When our youngest son’s foot touched the sand, he refused to move until he had emptied the sand from his crocs. He didn't understand that as soon as he did this they would then be filled with sand again. Our daughter used to be the same when younger but has adapted as she's got older. Whilst this was going on his ice cream was melting in the sun and dripping onto his hands which were now covered in sand. It was quickly becoming a sticky mess which he didn't like the feel of on his skin. Whilst my husband and older kids found a place on the sand to sit, I took our youngest son to the public toilets to wash his hands. Someone was using the hand dryer when we walked in and he hates the noise so I had to cover his ears whilst he washed his hands. Then we walked back to the steps to the beach - he stopped and shook his head to indicate he wasn't going to walk on the sand again. I carried him across the sand and placed him on our beach mats. He didn't stray off the mat for the next hour or so and played with his bucket and spade whilst seated on the mat. He kept whispering to us that people were looking at him - they weren't but as the beach was busy he was uncomfortable being in such close proximity to others. Whilst he was digging he kept saying this isn't the same sand as we have at school and the spade is different to the one in his class. It then dawned on me that this is what he had meant earlier when he had been having a tantrum over the shape of the spade in the shop - in his eyes it needed to be exactly the same one as he uses at school - he likes the familiarity and routine which had been broken by coming to sand on a beach rather than using a sandpit at school. ASD children can find it a real challenge to be somewhere unfamiliar.

Although our daughter enjoyed being on the beach she was perplexed as we had said in the morning we were going to visit a particular beach but had ended up somewhere different as there had been no parking at the first location. We should know by now that it’s not wise to be too specific with our instructions for the day but it’s easy to forget.

The sensory impact of being on the beach makes days out hard work but it’s not something we should avoid.  Although if I'm honest we don't do them as often as we should as its stressful for everyone involved.

Monday, 12 August 2013

After Effects of Camping Trip

My husband and eldest son have returned from their camping trip this evening and the calm that has reigned in our house for 3 days has quickly disappeared. Unfortunately this is just what happens when routine is changed for our 2 children with ASD.  Our youngest son is flitting between tears, tantrums and the need to watch the film 'Rise of the Guardians' to keep calm.  He saw it for the first time on Saturday and he has now watched it 5 times. A similar pattern occurs every time a new film becomes a firm favourite.  It becomes an obsession and is watched on a loop. At the moment it is acting as a comfort blanket for him until he copes again with everyone being back.  Our daughter is shouting and screaming as her solitude has been disturbed.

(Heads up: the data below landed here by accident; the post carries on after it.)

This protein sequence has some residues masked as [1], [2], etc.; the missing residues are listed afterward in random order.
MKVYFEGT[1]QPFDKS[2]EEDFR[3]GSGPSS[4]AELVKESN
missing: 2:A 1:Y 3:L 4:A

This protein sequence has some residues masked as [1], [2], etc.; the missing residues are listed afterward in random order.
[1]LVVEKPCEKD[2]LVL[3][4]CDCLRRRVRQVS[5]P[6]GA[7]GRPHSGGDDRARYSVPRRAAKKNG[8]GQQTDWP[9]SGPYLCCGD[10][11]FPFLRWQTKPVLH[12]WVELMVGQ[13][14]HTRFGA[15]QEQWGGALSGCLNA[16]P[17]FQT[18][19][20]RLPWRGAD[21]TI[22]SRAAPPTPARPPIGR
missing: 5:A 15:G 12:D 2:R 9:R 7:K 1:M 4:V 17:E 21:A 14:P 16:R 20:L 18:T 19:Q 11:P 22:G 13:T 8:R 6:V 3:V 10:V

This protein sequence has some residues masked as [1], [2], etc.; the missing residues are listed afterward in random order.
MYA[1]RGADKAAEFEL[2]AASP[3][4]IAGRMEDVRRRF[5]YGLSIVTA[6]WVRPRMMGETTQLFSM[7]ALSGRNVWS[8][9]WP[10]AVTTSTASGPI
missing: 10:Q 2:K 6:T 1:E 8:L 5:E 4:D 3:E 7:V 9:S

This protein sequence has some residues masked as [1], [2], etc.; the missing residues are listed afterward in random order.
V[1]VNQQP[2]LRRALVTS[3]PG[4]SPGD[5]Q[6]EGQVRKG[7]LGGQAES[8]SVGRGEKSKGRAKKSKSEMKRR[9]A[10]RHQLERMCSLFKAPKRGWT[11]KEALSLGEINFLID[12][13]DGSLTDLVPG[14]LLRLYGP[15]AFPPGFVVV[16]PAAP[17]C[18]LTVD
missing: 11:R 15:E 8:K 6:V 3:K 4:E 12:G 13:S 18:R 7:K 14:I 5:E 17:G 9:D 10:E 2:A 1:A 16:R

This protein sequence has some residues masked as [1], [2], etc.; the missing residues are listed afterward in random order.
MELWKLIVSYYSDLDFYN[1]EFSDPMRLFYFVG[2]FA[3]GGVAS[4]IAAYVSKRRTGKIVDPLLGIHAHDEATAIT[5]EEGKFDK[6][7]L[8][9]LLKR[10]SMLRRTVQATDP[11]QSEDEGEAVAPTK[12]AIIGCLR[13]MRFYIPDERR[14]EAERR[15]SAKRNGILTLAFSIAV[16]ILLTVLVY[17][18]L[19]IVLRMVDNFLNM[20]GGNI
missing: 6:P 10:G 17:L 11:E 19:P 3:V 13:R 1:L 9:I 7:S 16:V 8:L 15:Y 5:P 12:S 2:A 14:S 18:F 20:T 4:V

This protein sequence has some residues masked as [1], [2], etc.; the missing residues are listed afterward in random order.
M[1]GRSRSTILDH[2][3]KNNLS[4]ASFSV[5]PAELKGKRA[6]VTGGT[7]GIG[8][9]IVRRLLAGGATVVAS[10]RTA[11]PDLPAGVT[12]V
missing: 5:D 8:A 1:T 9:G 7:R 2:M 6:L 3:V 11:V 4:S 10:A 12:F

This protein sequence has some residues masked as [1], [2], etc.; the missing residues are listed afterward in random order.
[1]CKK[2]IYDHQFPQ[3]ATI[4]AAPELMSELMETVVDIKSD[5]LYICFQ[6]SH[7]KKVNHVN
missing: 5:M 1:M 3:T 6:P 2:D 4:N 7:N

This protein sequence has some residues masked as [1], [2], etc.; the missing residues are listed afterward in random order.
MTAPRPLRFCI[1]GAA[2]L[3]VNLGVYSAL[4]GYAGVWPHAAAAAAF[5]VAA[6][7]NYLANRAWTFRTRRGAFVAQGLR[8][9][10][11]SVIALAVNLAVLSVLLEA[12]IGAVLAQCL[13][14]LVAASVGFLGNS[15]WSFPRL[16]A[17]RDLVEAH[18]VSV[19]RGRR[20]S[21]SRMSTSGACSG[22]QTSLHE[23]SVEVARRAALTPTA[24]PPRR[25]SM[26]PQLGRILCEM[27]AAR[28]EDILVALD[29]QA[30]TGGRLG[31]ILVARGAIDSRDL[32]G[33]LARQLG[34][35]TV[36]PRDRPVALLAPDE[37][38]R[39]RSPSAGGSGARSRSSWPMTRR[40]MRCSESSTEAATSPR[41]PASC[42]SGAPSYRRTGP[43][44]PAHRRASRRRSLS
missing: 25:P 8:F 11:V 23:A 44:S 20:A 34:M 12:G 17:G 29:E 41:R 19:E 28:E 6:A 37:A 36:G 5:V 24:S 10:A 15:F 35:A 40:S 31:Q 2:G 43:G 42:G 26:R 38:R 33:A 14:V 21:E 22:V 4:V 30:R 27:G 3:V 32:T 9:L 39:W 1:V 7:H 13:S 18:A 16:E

They were both fully aware that our house would be back to normal tonight and it is not that they don't like everyone being together again but it takes them time to get used to everyone being around again.

We realised this from an early age with our daughter as when she was a toddler my husband would go away on business trips each month with work. She would refuse to talk to him for days - at the time we had no idea that this was connected with her need for routine and autism.  Our youngest son followed a similar pattern but took it to greater extremes.  In the past I have had to sit upstairs with our son until he falls asleep if my husband has been away for a few days.  He could not cope being in the same room as him, until he learnt to accept that Daddy was home again. 

With any luck ‘normality’ will reign again in our house in the morning!!

Sunday, 11 August 2013

One on one time

This weekend our ‘neurotypical’ son has gone camping with my husband for some quality time away from the stresses of having 2 siblings with ASD. It will give him the chance to do things for him without having to worry about if his brother and sister are going to have a meltdown or cope with being out and about due to the effects of the sensory environment around them.  He is a caring and sensitive boy who always tries to cater for his siblings needs but he's entitled to have the opportunity where he can just do what he wants as well.

I am at home with our other two children and they are chilling and doing exactly what they want to do. We have been to the park and came home as soon as they had had enough.  Normally I try and reach a compromise between the 3 siblings, so as not to upset our ‘neurotypical’ son who generally wants to be out longer than them.